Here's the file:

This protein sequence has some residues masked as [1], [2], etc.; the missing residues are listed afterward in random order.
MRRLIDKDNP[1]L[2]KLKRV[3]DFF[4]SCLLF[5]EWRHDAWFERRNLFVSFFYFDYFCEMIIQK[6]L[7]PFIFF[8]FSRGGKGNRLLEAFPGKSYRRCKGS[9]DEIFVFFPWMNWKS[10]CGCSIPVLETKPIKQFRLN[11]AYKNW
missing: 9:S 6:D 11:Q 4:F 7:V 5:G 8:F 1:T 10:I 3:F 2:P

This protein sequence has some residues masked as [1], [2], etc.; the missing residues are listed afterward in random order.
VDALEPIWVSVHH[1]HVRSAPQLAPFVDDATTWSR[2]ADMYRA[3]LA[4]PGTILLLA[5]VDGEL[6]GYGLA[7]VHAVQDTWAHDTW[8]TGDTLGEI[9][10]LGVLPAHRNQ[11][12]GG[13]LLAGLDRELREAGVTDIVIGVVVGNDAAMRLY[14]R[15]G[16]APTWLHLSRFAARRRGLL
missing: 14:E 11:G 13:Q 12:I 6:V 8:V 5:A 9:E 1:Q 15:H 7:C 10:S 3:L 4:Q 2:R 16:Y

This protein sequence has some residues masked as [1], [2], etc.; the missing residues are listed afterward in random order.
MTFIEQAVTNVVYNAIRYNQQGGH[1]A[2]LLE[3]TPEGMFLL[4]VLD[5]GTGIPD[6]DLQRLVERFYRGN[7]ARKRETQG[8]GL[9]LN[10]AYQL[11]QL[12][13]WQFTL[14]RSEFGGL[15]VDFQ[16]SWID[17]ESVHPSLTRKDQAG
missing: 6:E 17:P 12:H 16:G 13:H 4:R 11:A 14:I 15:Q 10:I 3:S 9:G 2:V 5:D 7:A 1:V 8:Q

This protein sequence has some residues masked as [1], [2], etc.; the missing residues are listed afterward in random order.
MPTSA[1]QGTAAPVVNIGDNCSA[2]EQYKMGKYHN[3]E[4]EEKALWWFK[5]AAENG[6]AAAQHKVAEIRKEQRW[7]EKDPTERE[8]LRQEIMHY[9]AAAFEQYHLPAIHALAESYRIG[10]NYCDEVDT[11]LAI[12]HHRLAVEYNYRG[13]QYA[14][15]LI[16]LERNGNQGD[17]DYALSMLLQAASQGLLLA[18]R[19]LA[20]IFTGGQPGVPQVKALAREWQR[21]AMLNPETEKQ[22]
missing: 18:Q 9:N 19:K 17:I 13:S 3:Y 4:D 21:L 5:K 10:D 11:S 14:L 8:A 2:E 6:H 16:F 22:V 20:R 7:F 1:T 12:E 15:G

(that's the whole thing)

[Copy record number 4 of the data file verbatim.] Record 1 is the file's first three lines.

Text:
This protein sequence has some residues masked as [1], [2], etc.; the missing residues are listed afterward in random order.
MPTSA[1]QGTAAPVVNIGDNCSA[2]EQYKMGKYHN[3]E[4]EEKALWWFK[5]AAENG[6]AAAQHKVAEIRKEQRW[7]EKDPTERE[8]LRQEIMHY[9]AAAFEQYHLPAIHALAESYRIG[10]NYCDEVDT[11]LAI[12]HHRLAVEYNYRG[13]QYA[14][15]LI[16]LERNGNQGD[17]DYALSMLLQAASQGLLLA[18]R[19]LA[20]IFTGGQPGVPQVKALAREWQR[21]AMLNPETEKQ[22]
missing: 18:Q 9:N 19:K 17:I 13:S 3:Y 4:D 21:L 5:K 10:D 11:S 14:L 8:A 2:E 6:H 16:F 22:V 20:R 7:F 1:T 12:E 15:G